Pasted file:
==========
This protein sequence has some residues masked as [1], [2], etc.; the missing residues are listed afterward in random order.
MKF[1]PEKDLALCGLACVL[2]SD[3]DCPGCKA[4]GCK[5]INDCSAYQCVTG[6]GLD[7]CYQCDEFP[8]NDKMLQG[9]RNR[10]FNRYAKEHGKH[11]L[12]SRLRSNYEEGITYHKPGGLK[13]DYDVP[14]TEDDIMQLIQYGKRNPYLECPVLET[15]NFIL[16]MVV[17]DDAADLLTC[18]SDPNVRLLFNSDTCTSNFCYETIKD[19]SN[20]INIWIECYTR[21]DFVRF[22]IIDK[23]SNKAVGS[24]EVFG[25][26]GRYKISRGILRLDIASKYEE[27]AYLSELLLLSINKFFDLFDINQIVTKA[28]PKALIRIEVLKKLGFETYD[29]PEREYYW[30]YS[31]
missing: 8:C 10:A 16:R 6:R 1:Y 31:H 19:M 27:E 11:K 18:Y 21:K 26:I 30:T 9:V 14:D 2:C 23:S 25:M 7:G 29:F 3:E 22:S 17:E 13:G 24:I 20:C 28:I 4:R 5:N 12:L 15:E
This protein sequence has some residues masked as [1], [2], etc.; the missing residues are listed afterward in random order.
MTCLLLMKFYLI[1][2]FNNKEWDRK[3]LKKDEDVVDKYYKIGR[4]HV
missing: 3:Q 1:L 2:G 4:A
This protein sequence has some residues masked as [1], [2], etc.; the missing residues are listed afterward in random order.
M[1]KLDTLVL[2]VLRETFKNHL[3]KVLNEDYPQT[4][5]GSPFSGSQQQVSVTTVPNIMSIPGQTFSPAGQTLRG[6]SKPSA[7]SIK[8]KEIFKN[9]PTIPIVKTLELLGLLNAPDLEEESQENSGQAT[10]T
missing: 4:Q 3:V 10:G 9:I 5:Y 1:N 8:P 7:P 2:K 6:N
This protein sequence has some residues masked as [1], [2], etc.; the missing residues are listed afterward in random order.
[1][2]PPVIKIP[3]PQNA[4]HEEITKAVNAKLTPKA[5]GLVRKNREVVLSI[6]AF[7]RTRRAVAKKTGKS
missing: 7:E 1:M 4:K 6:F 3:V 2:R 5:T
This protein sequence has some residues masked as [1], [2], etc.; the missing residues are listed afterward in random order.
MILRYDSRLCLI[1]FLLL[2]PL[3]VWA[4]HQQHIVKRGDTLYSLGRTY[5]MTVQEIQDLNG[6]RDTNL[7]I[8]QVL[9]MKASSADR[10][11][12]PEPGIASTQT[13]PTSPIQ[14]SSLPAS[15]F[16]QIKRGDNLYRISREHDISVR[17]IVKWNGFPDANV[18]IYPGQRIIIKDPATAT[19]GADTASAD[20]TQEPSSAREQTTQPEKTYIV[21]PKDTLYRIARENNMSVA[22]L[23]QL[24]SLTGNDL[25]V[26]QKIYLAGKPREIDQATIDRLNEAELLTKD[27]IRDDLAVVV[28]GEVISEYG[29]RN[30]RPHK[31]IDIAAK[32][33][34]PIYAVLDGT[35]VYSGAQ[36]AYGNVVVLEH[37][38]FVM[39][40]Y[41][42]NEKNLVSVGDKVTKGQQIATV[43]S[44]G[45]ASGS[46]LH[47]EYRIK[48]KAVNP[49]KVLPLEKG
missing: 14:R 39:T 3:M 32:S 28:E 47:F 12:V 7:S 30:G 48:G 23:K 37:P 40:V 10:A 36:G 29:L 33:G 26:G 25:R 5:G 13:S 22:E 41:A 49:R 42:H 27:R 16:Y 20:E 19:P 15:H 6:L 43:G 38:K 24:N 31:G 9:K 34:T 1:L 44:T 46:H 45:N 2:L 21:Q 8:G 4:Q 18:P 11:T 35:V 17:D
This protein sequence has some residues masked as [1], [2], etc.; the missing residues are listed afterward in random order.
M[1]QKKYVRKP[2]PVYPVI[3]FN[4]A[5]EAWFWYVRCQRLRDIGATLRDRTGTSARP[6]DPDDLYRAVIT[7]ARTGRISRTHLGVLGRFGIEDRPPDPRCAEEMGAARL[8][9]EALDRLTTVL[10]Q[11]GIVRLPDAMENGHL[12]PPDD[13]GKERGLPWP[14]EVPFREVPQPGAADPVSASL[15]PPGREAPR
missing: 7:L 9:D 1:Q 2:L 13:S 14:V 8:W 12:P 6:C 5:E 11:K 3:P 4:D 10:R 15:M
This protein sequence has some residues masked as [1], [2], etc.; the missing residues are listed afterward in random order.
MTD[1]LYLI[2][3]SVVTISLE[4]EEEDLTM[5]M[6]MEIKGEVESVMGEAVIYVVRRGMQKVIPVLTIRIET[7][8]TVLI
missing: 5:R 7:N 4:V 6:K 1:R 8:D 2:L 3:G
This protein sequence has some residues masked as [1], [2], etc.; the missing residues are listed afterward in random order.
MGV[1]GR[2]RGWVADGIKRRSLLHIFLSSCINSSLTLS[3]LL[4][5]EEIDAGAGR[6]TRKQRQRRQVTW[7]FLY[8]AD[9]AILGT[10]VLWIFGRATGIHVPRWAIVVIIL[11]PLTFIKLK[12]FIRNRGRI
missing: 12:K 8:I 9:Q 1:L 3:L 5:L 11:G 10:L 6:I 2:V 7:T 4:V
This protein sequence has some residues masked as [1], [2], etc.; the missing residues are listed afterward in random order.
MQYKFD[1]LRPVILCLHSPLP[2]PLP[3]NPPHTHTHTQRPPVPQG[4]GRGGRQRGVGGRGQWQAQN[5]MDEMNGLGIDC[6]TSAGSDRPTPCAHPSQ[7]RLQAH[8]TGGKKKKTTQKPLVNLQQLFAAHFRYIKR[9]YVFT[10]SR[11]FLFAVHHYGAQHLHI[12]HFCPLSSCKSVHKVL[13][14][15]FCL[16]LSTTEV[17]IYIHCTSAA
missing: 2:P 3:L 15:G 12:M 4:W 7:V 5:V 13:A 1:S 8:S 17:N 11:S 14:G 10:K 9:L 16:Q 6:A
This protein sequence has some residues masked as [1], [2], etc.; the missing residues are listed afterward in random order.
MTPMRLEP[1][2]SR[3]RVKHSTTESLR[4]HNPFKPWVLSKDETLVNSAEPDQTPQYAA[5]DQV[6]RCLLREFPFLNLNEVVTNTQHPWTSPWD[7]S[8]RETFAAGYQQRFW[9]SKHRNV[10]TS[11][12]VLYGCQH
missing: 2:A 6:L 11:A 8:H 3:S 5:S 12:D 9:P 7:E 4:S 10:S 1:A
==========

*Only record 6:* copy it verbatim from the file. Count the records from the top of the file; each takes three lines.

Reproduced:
This protein sequence has some residues masked as [1], [2], etc.; the missing residues are listed afterward in random order.
M[1]QKKYVRKP[2]PVYPVI[3]FN[4]A[5]EAWFWYVRCQRLRDIGATLRDRTGTSARP[6]DPDDLYRAVIT[7]ARTGRISRTHLGVLGRFGIEDRPPDPRCAEEMGAARL[8][9]EALDRLTTVL[10]Q[11]GIVRLPDAMENGHL[12]PPDD[13]GKERGLPWP[14]EVPFREVPQPGAADPVSASL[15]PPGREAPR
missing: 7:L 9:D 1:Q 2:L 13:S 14:V 8:W 12:P 6:C 5:E 11:K 3:P 4:D 10:R 15:M